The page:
Earlier this year, I read The Machine That Changed The World, by Womack, Jones and Roos. It’s the ground-breaking book which introduced the Western world to lean production, the industrial management philosophy which was pioneered by Toyota, and is now well on the way to replacing the previous paradigm, Fordist mass production, in all kinds of businesses and organisations around the world. For an academic tract about factory management, it was a surprisingly gripping read, and got me thinking about the parallels between lean and my experience in the British Army.
My first encounter with lean was at my first regiment, where the officer in charge of the REME workshops where vehicles were serviced and repaired was attempting to introduce lean practices. What he told me sounded interesting, although at the time I assumed it was something only applicable to a mechanical workshop, and didn’t look into it any further. I’ve since learned that, while his area (vehicle repair, at scale) was a classic domain for lean principles, they are much more widely applicable.
Indeed, the more I read about lean, the more parallels I saw with the fundamental doctrines and leadership practices of the Army as a whole. British Army doctrine hasn’t, as far as I’m aware, been directly influenced by lean, as its approach to operations – ‘manoeuvre warfare‘ – is an older idea, dating back to the 19th century, than the Toyota Production System, which was developed in the 1950s. But it seems that the challenges European armies found themselves facing, in terms of co-ordinating large forces of men and technology in essentially chaotic circumstances, were alike enough to those faced by automotive manufacturers in post-war Japan, to stimulate a convergent evolution towards similar solutions.
According to the authors of TMTCTW, the ‘heart of the lean factory’ is the ‘dynamic work team’. This team must have a wide variety of skills, in order to be able to work together and rotate flexibly between tasks, and must be proactive in problem solving. However, creating such teams is not easy: simply placing workers into groups will not do, as genuine lean teams will only emerge when morale is high, the workers are confident that they are truly valued by management (and have job security), and are incentivised to contribute to a process of continual improvement.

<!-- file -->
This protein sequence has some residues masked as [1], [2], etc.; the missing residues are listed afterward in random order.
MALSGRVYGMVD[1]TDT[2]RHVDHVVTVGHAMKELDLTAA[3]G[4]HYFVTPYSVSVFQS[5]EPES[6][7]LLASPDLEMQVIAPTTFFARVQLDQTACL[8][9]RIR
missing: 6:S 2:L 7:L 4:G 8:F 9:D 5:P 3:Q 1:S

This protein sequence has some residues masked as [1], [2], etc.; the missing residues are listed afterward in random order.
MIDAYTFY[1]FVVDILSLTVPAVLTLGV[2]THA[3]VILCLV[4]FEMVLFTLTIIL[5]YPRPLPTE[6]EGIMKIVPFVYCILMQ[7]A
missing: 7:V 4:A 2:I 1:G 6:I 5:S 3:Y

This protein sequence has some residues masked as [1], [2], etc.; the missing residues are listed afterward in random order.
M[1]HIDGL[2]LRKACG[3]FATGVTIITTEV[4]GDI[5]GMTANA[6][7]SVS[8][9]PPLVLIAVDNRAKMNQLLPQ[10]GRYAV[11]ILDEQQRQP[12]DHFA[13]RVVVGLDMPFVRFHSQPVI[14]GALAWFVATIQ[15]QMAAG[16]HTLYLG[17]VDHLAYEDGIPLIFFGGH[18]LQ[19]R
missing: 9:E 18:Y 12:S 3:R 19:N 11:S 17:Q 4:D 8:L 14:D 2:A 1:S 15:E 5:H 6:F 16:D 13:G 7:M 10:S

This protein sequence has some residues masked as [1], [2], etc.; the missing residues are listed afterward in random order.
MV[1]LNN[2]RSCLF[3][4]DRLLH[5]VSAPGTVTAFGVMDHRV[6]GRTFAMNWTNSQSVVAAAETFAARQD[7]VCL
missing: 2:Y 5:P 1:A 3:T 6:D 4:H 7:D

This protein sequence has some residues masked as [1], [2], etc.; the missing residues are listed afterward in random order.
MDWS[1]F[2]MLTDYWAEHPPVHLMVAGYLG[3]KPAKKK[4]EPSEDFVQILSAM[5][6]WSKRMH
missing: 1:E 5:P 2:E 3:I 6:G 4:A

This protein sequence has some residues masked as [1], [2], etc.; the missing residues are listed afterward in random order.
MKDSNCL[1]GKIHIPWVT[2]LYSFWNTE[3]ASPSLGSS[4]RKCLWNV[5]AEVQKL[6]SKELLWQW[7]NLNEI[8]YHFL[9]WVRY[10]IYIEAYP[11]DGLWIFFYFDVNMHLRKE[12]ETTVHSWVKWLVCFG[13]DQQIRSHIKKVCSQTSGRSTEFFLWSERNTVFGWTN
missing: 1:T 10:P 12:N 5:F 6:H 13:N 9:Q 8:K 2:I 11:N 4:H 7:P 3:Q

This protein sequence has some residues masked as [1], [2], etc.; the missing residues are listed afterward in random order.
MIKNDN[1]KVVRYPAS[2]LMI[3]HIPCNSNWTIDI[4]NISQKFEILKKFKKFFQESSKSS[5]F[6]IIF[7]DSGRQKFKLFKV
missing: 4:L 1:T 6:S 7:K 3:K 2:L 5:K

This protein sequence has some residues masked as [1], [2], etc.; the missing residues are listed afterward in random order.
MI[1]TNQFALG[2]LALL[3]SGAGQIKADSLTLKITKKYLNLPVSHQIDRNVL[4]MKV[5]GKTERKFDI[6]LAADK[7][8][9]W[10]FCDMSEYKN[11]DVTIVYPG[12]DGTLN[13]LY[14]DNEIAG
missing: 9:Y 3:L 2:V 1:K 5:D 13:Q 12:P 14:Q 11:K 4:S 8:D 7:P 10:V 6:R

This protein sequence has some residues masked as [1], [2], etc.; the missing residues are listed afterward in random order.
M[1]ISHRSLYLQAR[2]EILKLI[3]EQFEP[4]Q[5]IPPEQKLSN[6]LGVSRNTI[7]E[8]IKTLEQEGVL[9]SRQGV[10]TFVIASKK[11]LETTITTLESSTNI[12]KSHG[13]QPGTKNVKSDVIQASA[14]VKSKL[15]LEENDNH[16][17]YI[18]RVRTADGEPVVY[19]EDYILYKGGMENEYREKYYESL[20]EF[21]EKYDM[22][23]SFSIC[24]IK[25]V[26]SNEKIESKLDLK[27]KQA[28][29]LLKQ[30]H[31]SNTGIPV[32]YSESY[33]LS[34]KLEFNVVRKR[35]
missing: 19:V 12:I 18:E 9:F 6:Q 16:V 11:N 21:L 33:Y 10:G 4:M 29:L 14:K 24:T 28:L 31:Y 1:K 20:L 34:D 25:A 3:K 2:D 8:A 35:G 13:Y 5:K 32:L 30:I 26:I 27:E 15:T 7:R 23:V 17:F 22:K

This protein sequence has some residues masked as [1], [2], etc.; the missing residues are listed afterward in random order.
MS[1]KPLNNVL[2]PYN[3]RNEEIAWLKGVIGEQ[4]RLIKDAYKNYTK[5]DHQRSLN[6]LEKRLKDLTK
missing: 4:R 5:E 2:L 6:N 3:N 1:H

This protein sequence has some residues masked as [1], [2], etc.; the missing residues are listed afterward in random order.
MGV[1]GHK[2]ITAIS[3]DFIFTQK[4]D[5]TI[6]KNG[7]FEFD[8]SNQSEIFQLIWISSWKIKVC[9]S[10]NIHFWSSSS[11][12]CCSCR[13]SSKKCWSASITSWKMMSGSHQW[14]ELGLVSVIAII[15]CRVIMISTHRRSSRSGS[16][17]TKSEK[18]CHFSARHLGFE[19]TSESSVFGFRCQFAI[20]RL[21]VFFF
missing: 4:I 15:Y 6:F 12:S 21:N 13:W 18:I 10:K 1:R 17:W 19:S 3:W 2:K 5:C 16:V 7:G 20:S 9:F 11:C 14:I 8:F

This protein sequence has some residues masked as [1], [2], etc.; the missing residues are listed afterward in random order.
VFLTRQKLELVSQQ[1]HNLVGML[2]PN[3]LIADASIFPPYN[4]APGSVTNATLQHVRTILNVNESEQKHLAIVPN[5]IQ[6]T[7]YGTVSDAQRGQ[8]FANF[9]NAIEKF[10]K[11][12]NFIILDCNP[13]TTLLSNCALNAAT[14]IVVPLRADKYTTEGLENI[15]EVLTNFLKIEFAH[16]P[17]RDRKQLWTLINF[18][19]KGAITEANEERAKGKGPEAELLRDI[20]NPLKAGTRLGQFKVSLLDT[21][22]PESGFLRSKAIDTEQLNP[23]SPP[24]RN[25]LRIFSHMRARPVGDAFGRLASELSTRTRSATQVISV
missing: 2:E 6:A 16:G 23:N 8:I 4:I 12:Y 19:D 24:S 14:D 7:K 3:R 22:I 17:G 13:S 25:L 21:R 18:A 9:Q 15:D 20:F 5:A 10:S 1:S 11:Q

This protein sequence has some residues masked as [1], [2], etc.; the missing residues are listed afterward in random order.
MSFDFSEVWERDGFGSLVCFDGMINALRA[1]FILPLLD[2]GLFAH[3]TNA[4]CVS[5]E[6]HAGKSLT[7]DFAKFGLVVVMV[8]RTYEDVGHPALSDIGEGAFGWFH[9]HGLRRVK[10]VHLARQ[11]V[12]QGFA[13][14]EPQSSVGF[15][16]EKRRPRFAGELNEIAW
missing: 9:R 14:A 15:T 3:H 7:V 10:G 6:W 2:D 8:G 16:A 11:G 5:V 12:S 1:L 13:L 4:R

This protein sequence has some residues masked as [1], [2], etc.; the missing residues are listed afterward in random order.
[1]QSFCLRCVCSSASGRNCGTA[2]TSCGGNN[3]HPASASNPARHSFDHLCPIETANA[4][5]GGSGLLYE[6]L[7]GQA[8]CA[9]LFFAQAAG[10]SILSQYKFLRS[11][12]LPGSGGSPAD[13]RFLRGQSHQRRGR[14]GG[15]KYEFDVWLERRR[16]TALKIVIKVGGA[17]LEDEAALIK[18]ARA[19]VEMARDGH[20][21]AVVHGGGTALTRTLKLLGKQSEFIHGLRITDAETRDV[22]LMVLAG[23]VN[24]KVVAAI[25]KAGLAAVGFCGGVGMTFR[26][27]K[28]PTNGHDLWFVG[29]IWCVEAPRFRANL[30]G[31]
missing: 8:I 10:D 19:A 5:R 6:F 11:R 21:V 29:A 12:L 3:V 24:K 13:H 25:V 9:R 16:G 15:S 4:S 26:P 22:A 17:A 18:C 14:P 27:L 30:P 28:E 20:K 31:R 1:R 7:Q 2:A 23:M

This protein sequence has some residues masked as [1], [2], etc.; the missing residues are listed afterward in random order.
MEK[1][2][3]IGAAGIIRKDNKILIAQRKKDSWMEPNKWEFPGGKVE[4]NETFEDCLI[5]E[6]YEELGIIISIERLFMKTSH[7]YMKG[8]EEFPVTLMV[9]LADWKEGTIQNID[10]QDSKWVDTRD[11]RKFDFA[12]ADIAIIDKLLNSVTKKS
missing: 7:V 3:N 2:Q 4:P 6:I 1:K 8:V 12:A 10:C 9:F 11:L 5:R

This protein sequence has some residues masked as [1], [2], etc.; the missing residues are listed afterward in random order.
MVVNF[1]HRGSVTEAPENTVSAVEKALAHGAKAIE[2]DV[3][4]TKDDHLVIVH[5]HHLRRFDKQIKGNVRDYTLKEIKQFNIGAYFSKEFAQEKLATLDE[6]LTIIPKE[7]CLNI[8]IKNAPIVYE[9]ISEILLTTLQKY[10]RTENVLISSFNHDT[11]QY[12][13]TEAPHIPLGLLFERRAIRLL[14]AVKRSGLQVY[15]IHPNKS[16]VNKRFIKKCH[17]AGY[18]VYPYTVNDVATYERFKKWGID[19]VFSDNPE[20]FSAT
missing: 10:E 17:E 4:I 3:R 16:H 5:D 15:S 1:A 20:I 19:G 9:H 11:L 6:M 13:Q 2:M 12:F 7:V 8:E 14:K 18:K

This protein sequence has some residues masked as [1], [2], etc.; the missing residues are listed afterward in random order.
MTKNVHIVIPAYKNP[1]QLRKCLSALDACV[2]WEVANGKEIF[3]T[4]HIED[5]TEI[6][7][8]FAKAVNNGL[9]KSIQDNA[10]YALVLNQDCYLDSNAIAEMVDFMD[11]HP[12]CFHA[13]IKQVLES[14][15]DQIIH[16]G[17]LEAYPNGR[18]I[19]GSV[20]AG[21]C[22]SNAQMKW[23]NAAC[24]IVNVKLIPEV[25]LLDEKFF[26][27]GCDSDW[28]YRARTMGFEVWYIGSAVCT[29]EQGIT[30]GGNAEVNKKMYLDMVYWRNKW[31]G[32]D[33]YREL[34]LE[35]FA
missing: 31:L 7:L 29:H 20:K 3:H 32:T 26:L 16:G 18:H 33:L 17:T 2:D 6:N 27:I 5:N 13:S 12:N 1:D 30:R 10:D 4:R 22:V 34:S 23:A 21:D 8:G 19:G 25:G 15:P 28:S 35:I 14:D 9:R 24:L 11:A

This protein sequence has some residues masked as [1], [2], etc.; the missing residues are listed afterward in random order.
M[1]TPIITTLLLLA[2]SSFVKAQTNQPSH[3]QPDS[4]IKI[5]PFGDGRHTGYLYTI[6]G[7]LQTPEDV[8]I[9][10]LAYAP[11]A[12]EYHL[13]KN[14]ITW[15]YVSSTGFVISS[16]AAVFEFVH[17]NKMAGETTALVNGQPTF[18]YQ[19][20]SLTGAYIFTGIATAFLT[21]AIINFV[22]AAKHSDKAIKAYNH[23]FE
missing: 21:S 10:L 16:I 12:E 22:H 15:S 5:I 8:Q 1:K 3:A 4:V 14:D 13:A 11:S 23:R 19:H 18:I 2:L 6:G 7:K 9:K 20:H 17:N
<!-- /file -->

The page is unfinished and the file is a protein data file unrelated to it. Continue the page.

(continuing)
There’s another organisation I know which really understands the value of effective, motivated teams, and is very good at forging them. For a start, job security with good conditions and benefits has traditionally been one of the cornerstones of the Army contract. Soldiers’ confidence in that has been damaged somewhat by recent rounds of redundancy, but even still, they know that they’re not simply going to turn up one day to be told there’s a slump in sales, the factory has ceased production and there’s no work for them.
Job security is just the first element in building morale and teamwork. ‘Maintenance of morale’ and ‘cooperation’ are two of the ten ‘principles of war‘ which underpin the military’s understanding of how to achieve success. And they’re no empty ‘corporate values’ phrases. In practical terms, they’re achieved in a number of ways. By ensuring commanders take an active interest in their subordinates’ welfare, personal issues which may affect work are managed and mitigated: this is one example of a lean approach, like the ‘5 Whys‘, being applied to root out underlying problems, in this case with people rather than machines or processes.
The time and effort the Army puts into training and developing individuals and teams to be multi-skilled and flexible is second to none. And, as in Toyota’s career management, teamwork and ability to motivate and develop others are among the key qualities examined when assessing individuals’ performance, and are rewarded with promotion.